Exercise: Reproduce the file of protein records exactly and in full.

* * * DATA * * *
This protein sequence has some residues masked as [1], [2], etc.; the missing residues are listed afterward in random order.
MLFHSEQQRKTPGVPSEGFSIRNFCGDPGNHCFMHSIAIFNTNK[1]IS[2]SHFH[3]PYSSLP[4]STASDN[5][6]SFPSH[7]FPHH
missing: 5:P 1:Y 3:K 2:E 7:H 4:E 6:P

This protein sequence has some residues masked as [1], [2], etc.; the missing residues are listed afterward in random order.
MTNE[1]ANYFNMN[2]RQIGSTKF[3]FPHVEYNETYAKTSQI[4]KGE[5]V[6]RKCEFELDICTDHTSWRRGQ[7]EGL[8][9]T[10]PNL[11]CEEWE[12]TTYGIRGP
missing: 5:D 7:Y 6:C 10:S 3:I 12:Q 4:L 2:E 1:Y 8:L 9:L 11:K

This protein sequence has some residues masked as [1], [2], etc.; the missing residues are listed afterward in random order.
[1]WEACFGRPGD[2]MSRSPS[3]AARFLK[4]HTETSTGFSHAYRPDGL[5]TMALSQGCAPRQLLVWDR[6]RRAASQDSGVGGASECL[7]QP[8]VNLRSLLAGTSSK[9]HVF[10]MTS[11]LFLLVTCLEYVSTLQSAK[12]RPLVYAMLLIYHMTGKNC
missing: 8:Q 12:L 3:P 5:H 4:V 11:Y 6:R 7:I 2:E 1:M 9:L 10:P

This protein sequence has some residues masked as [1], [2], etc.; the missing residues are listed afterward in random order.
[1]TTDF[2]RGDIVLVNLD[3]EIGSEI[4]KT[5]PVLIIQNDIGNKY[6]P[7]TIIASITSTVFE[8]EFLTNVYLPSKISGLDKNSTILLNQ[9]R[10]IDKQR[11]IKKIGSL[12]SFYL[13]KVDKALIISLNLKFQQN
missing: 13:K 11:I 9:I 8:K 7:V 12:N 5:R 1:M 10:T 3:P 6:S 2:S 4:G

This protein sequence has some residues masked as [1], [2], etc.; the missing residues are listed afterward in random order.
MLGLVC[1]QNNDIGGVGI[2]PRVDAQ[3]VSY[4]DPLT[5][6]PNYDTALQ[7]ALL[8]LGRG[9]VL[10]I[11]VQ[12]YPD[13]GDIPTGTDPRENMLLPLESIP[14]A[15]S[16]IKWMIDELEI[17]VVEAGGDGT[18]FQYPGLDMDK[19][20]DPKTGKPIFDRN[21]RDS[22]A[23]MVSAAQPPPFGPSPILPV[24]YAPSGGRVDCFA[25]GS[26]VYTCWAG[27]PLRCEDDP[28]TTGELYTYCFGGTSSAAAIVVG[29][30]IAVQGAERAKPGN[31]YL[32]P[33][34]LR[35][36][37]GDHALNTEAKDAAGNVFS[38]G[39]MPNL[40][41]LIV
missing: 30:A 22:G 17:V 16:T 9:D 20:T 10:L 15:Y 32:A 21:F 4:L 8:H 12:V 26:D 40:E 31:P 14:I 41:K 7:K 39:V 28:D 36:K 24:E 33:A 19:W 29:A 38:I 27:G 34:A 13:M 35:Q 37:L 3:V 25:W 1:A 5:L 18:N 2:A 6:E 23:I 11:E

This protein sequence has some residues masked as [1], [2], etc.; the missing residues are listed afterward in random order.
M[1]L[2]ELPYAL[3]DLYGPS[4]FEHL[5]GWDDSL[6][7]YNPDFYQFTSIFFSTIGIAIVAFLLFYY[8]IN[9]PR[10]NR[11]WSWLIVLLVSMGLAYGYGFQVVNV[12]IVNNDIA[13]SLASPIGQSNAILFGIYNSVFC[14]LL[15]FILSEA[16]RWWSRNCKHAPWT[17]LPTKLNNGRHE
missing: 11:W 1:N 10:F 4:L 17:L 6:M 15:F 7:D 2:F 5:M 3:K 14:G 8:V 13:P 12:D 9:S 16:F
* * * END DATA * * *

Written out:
This protein sequence has some residues masked as [1], [2], etc.; the missing residues are listed afterward in random order.
MLFHSEQQRKTPGVPSEGFSIRNFCGDPGNHCFMHSIAIFNTNK[1]IS[2]SHFH[3]PYSSLP[4]STASDN[5][6]SFPSH[7]FPHH
missing: 5:P 1:Y 3:K 2:E 7:H 4:E 6:P

This protein sequence has some residues masked as [1], [2], etc.; the missing residues are listed afterward in random order.
MTNE[1]ANYFNMN[2]RQIGSTKF[3]FPHVEYNETYAKTSQI[4]KGE[5]V[6]RKCEFELDICTDHTSWRRGQ[7]EGL[8][9]T[10]PNL[11]CEEWE[12]TTYGIRGP
missing: 5:D 7:Y 6:C 10:S 3:I 12:Q 4:L 2:E 1:Y 8:L 9:L 11:K

This protein sequence has some residues masked as [1], [2], etc.; the missing residues are listed afterward in random order.
[1]WEACFGRPGD[2]MSRSPS[3]AARFLK[4]HTETSTGFSHAYRPDGL[5]TMALSQGCAPRQLLVWDR[6]RRAASQDSGVGGASECL[7]QP[8]VNLRSLLAGTSSK[9]HVF[10]MTS[11]LFLLVTCLEYVSTLQSAK[12]RPLVYAMLLIYHMTGKNC
missing: 8:Q 12:L 3:P 5:H 4:V 11:Y 6:R 7:I 2:E 1:M 9:L 10:P

This protein sequence has some residues masked as [1], [2], etc.; the missing residues are listed afterward in random order.
[1]TTDF[2]RGDIVLVNLD[3]EIGSEI[4]KT[5]PVLIIQNDIGNKY[6]P[7]TIIASITSTVFE[8]EFLTNVYLPSKISGLDKNSTILLNQ[9]R[10]IDKQR[11]IKKIGSL[12]SFYL[13]KVDKALIISLNLKFQQN
missing: 13:K 11:I 9:I 8:K 7:V 12:N 5:R 1:M 10:T 3:P 6:S 2:S 4:G

This protein sequence has some residues masked as [1], [2], etc.; the missing residues are listed afterward in random order.
MLGLVC[1]QNNDIGGVGI[2]PRVDAQ[3]VSY[4]DPLT[5][6]PNYDTALQ[7]ALL[8]LGRG[9]VL[10]I[11]VQ[12]YPD[13]GDIPTGTDPRENMLLPLESIP[14]A[15]S[16]IKWMIDELEI[17]VVEAGGDGT[18]FQYPGLDMDK[19][20]DPKTGKPIFDRN[21]RDS[22]A[23]MVSAAQPPPFGPSPILPV[24]YAPSGGRVDCFA[25]GS[26]VYTCWAG[27]PLRCEDDP[28]TTGELYTYCFGGTSSAAAIVVG[29][30]IAVQGAERAKPGN[31]YL[32]P[33][34]LR[35][36][37]GDHALNTEAKDAAGNVFS[38]G[39]MPNL[40][41]LIV
missing: 30:A 22:G 17:V 16:T 9:D 20:T 10:L 15:Y 32:A 21:F 4:L 8:H 12:V 26:D 40:E 31:P 14:I 41:K 7:K 39:V 28:D 36:K 24:E 33:A 19:W 29:A 38:I 27:G 34:A 13:M 35:Q 37:L 3:V 25:W 1:A 5:L 18:N 2:A 6:E 23:I 11:E

This protein sequence has some residues masked as [1], [2], etc.; the missing residues are listed afterward in random order.
M[1]L[2]ELPYAL[3]DLYGPS[4]FEHL[5]GWDDSL[6][7]YNPDFYQFTSIFFSTIGIAIVAFLLFYY[8]IN[9]PR[10]NR[11]WSWLIVLLVSMGLAYGYGFQVVNV[12]IVNNDIA[13]SLASPIGQSNAILFGIYNSVFC[14]LL[15]FILSEA[16]RWWSRNCKHAPWT[17]LPTKLNNGRHE
missing: 11:W 1:N 10:F 4:L 17:L 6:M 15:F 7:D 2:F 5:M 3:K 14:G 8:V 13:P 12:D 9:S 16:F